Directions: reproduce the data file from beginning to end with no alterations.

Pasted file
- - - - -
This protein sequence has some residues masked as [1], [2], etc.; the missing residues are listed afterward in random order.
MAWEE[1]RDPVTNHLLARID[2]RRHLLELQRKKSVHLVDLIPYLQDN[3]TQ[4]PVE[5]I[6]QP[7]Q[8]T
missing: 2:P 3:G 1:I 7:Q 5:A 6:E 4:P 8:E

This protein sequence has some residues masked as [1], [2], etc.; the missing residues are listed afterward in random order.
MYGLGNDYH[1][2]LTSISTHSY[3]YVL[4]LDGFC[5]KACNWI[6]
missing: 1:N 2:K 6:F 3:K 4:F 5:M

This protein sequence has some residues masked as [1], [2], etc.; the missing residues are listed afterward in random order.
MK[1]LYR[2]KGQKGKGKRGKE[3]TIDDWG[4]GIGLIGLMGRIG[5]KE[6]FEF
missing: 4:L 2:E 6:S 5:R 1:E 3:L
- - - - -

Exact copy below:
This protein sequence has some residues masked as [1], [2], etc.; the missing residues are listed afterward in random order.
MAWEE[1]RDPVTNHLLARID[2]RRHLLELQRKKSVHLVDLIPYLQDN[3]TQ[4]PVE[5]I[6]QP[7]Q[8]T
missing: 2:P 3:G 1:I 7:Q 5:A 6:E 4:P 8:E

This protein sequence has some residues masked as [1], [2], etc.; the missing residues are listed afterward in random order.
MYGLGNDYH[1][2]LTSISTHSY[3]YVL[4]LDGFC[5]KACNWI[6]
missing: 1:N 2:K 6:F 3:K 4:F 5:M

This protein sequence has some residues masked as [1], [2], etc.; the missing residues are listed afterward in random order.
MK[1]LYR[2]KGQKGKGKRGKE[3]TIDDWG[4]GIGLIGLMGRIG[5]KE[6]FEF
missing: 4:L 2:E 6:S 5:R 1:E 3:L